Welcome to Nautilus. We are delighted you joined us. We are here to tell you about science and its endless connections to our lives. Each month we choose a single topic. And each Thursday we publish a new chapter on that topic online. Each issue combines the sciences, culture and philosophy into a single story told by the world’s leading thinkers and writers. We follow the story wherever it leads us. Read our essays, investigative reports, and blogs. Fiction, too. Take in our games, videos, and graphic stories. Stop in for a minute, or an hour. Nautilus lets science spill over its usual borders. We are science, connected.

     
  • richardmitnick 1:40 pm on June 1, 2017 Permalink | Reply
    Tags: , , , Black Holes, , , Pan-STARRS1,   

    From Universe Today: “What Exactly Should We See When a Star Splashes into a Black Hole Event Horizon?” 

    universe-today

    Universe Today

    1 June , 2017
    Evan Gough

    1
    This artist’s impression shows the surroundings of the supermassive black hole at the heart of the active galaxy NGC 3783. Credit: ESO/M. Kornmesser

    At the center of our Milky Way galaxy dwells a behemoth.

    Sag A* NASA Chandra X-Ray Observatory 23 July 2014, the supermassive black hole at the center of the Milky Way

    An object so massive that nothing can escape its gravitational pull, not even light. In fact, we think most galaxies have one of them. They are, of course, supermassive black holes.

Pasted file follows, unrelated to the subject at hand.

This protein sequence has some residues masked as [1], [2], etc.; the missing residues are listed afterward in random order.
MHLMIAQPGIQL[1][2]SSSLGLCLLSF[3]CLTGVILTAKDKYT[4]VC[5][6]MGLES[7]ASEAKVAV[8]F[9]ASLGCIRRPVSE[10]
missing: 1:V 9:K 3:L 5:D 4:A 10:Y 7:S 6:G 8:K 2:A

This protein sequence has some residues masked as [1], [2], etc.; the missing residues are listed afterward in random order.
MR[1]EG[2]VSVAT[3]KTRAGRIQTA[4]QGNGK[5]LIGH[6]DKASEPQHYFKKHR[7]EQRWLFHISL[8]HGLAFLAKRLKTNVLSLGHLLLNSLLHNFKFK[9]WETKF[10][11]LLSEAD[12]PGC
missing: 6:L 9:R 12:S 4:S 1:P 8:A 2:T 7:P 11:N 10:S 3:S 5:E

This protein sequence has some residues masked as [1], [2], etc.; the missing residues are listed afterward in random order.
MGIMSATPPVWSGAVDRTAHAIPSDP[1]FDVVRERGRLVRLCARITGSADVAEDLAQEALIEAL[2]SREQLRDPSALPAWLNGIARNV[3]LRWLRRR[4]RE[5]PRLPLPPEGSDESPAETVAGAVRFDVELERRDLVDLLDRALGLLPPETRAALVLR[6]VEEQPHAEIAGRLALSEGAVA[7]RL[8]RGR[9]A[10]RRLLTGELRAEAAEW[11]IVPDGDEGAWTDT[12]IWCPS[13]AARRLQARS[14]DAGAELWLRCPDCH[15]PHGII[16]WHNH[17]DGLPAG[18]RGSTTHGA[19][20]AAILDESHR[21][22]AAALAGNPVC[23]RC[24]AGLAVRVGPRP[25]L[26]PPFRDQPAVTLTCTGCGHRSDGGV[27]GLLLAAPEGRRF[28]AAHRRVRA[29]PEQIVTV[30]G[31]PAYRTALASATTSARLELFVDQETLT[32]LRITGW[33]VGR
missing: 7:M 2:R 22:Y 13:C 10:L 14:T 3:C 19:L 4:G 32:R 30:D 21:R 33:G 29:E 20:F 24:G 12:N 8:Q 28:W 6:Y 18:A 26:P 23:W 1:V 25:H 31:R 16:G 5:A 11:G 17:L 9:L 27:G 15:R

Supermassive black holes are stars that have collapsed into a singularity. Einstein’s General Theory of Relativity predicted their existence. And these black holes are surrounded by what’s known as an event horizon, which is kind of like the point of no return for anything getting too close to the black hole. But nobody has actually proven the existence of the event horizon yet.

    Some theorists think that something else might lie at the center of galaxies, a supermassive object event stranger than a supermassive black hole. Theorists think these objects have somehow avoided a black hole’s fate, and have not collapsed into a singularity. They would have no event horizon, and would have a solid surface instead.

    “Our whole point here is to turn this idea of an event horizon into an experimental science, and find out if event horizons really do exist or not,” – Pawan Kumar Professor of Astrophysics, University of Texas at Austin.

    A team of researchers at the University of Texas at Austin and Harvard University have tackled the problem. Wenbin Lu, Pawan Kumar, and Ramesh Narayan wanted to shed some light onto the event horizon problem.

    They wondered about the solid surface object, and what would happen when an object like a star collided with it. They published their results in the Monthly Notices of the Royal Astronomical Society.